Suharto ruled Indonesia for more than three decades
A day after his death, newspapers in Asia give their verdicts on former Indonesian President Suharto. There is much praise for his economic achievements, but strong criticism over human rights abuses committed under his rule.
EDITORIAL IN INDONESIA'S SUARA MERDEKA
The death of Suharto has left various inseparable realities: he was the face of development in this country but also the face feared by those longing for democracy... We certainly appreciate and admit Suharto's role in the history of this republic.
FRANSISCA RIA SUSANTI INDONESIA'S SINAR HARAPAN
A post-Suharto Indonesia has brought about a generation facing hard times while searching for self-identity... As former President Sukarno feared, we have become a coolie nation both figuratively and literally. This is the debt which Suharto failed to pay until his death.
RENNE KAWILARANG IN INDONESIA'S SINAR HARAPAN
During his 32-year rule in Indonesia, Suharto exerted significant influence on the development of the Association of South East Asian Nations (Asean). Suharto's role in Asean cannot be ignored, considering that he and other senior leaders like former Singaporean Prime Minister Lee Kuan Yew, former Malaysian Prime Minister Tunku Abdulrahman Putra and former Philippine President Ferdinand Marcos succeeded in creating political stability and security in South East Asia through Asean.
EDITORIAL IN INDONESIA'S KOMPAS
Many said if only Suharto had given up his presidency earlier, he would certainly have been remembered as a president who left a great history... Unfortunately, history must be written differently... Suharto leaves a black historical record of his life.
TAO DUANFANG IN CHINA'S ZHONGGUO WANG
The Suharto family, military groups and elite class controlled the political and economic lifeline of Indonesia for 32 years, which created a monopoly on political and economic managerial talent. This has not only created difficulty for Indonesia's transition, but has also presented considerable problems for Indonesian party politics in the post-Suharto era, and all of this will not automatically be resolved with the disappearance of the Suharto era or Suharto himself.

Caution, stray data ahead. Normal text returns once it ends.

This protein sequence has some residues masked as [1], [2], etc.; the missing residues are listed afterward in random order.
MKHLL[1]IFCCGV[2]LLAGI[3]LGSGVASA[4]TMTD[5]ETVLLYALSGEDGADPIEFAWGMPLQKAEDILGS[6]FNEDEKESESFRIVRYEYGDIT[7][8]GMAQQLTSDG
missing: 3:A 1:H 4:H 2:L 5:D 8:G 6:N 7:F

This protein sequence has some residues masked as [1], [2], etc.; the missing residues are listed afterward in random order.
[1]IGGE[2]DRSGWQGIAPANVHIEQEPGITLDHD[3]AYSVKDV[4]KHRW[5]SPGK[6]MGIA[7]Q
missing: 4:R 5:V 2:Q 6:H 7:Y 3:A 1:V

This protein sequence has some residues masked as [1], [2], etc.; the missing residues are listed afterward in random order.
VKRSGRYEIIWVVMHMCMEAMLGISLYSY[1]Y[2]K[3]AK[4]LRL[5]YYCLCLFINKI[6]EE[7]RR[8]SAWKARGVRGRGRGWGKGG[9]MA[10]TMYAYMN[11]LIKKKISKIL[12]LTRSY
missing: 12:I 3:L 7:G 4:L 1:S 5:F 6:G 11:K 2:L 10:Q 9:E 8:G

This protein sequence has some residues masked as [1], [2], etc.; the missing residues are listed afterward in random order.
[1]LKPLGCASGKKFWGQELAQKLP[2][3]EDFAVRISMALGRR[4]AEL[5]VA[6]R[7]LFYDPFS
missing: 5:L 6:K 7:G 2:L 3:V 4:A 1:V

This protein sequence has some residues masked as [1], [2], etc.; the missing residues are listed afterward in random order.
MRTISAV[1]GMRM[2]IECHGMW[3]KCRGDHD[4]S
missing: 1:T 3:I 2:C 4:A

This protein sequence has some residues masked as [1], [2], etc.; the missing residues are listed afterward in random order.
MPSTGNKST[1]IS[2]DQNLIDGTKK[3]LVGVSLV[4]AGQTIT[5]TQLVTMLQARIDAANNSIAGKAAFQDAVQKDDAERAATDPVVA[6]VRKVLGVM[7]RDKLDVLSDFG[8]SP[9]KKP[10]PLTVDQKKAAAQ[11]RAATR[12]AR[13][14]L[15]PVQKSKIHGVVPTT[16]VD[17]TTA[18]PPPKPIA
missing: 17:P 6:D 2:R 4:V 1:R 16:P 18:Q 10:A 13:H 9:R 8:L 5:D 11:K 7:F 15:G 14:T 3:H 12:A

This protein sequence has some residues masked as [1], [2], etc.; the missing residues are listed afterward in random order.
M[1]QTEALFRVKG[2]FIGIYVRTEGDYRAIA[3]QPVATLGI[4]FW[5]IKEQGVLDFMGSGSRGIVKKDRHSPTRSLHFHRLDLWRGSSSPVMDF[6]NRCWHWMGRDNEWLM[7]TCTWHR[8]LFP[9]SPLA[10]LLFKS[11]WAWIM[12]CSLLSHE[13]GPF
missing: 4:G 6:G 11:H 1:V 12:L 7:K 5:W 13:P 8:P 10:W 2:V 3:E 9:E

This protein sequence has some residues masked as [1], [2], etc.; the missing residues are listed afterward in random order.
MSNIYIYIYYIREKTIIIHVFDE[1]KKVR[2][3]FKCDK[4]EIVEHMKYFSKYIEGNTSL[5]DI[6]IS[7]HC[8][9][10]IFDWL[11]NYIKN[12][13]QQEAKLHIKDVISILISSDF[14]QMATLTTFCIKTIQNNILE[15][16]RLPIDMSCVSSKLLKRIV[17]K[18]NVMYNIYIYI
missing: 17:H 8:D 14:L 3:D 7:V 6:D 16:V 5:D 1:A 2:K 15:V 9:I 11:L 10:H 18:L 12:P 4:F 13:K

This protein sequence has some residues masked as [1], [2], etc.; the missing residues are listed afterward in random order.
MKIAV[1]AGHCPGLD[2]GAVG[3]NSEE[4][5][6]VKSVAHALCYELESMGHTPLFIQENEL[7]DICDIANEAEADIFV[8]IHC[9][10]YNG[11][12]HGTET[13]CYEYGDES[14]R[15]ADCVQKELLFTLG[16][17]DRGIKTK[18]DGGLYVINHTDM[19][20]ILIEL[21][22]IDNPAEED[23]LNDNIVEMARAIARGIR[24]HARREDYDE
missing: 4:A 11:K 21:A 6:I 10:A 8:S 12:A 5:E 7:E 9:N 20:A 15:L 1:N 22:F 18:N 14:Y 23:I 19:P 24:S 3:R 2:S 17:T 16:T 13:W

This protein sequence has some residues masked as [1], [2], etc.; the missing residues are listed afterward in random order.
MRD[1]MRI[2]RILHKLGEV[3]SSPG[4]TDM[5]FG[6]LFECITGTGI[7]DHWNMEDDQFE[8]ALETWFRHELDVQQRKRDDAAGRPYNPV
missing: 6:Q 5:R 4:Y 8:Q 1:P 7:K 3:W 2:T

EDITORIAL IN HONG KONG'S SOUTH CHINA MORNING POST
Suharto's biggest achievement was holding together a nation of diverse ethnic and religious groups. Where there had been poverty, he built economic growth, markedly improving lives... But a lack of transparency, poor rule of law and corruption still hamper development... Until they are properly dealt with, economic and social growth will remain stunted... The heart of the problem is laying to rest the ghosts of the Suharto era.
EDITORIAL IN THE AUSTRALIAN
President Suharto can be rightfully regarded as the man who rescued Indonesia from despair, turned back the tide of communism and put his country on the uncertain road to democracy... Suharto was an authentic giant of South East Asian history and a big figure even in global terms.
DEVI ASMARANI IN SINGAPORE'S THE STRAITS TIMES
A more positive assessment is given by former attorney-general Marzuki Darusman, a member of the Golkar Party which Mr Suharto founded... While acknowledging the corruption and lack of human rights under the former strongman, he feels that, with time, Indonesia would come to recognise his achievements.
AMY CHEW IN MALAYSIA'S THE NEW STRAITS TIMES
Suharto's autocratic rule, over more than three decades, was marked by rampant corruption, cronyism and widespread human abuses... But ethnic blood-letting, a ruined economy and weak government in the years after Suharto's fall led some Indonesians to yearn for a return to his tough style of leadership.
EDITORIAL IN THE PHILIPPINE STAR
Indonesia is leaving behind Suharto's violent legacy, though his death without answering for the abuses of his regime will slow down the process... But despite his human rights record and the corruption that hounded him in his twilight years, Suharto is also remembered for strengthening ties between his country and the world.
BBC Monitoring selects and translates news from radio, television, press, news agencies and the internet from 150 countries in more than 70 languages. It is based in Caversham, UK, and has several bureaux abroad.